Jefferson Elementary Parking Lot Plan Raises Concerns - News and Weather For The Quad Cities -

Jefferson Elementary Parking Lot Plan Raises Concerns

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The Muscatine school district's plan to build a new Jefferson elementary school concerns historic preservationists.

The plans call for a new parking lot to be built across the street from the school.

Right in the middle of a block with architecture unique to the city.

The new school will be built right next to the existing building.

On top of the current school playground and parking lot.

The district will replace that lot with a bigger across the street, clearing three homes the school district already owns.

It says that area will be large enough for all the school parking needs.

a parking lot historians fear will drive away the rest of the historic homes.

"There's not much of this in Muscatine if there's any at all left, and these two homes are in pretty good condition, it'd be quite a shame if they started going down the hill because of tearing down the homes behind them," says Historic Preservation Commission Vice Char Devin Pettit. He says these may be some of the last one story Queen Anne style homes in Muscatine. They're in good shape, but he worries the school district's parking lot plan will change that.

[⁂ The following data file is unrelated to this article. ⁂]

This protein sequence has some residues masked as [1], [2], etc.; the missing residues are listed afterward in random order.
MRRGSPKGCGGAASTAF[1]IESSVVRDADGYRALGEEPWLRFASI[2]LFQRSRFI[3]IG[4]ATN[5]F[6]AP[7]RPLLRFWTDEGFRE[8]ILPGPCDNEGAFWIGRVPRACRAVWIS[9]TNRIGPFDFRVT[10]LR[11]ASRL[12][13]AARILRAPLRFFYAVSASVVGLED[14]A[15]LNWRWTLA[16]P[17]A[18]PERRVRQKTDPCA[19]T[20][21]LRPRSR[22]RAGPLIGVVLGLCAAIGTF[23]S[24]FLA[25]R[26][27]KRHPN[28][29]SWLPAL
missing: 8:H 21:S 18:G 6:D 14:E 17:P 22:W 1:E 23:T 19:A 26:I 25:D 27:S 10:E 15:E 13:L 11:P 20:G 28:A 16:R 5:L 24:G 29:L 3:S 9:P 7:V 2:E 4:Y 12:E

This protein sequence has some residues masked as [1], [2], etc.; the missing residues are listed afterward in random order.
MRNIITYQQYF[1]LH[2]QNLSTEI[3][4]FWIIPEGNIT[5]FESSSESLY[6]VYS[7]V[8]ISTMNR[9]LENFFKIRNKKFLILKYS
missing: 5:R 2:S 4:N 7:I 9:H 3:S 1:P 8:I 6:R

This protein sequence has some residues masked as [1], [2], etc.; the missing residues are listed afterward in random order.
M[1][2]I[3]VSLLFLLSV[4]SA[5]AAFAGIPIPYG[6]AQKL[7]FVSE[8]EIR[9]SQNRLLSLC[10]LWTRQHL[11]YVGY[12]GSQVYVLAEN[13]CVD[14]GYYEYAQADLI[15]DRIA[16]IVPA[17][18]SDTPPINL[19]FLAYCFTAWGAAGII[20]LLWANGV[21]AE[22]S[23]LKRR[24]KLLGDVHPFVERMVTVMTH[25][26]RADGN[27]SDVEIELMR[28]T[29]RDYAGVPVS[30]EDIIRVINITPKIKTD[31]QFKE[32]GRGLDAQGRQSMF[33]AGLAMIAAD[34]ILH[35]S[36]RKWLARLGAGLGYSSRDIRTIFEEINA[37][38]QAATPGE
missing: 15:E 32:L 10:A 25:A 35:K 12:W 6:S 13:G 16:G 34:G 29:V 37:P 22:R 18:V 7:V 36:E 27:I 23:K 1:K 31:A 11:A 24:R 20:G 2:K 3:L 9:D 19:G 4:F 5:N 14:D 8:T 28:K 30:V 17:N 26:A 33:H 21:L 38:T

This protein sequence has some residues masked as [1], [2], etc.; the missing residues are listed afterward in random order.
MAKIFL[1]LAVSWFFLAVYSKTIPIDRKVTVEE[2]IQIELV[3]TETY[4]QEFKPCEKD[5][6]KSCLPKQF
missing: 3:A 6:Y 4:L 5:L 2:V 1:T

"If these properties are gone, there's not really going to be any backyard for those houses facing Mulberry and we know that those properties facing Mulberry are historically significant because of their architecture," says Pettit.

The commission has no power to stop the parking lot, but Pettit says this area needs to be researched. The houses the school district owns are over one hundred years old themselves. All three were built in the 1890's, but the commission hasn't had the money to study them.

"We have not gotten a chance to do work on research for historic nominations on these properties, we don't know exactly what they're historic report is," says Pettit.

The school district says the new parking lot will meet all of Jefferson's needs and eliminate dangerous on street parking next to the school. It bought the houses over the last two years to address those safety concerns. Concerns Pettit says should be balanced with historical research.

"No matter where they build in this part of town they could be tearing down historic homes so they really don't have a choice of what it would be, they'd be tearing down something," says Pettit.

The school district says it's willing to sell the old homes to new owners if they want to pay to move them.

There is time to explore that option, the district has not set a construction schedule.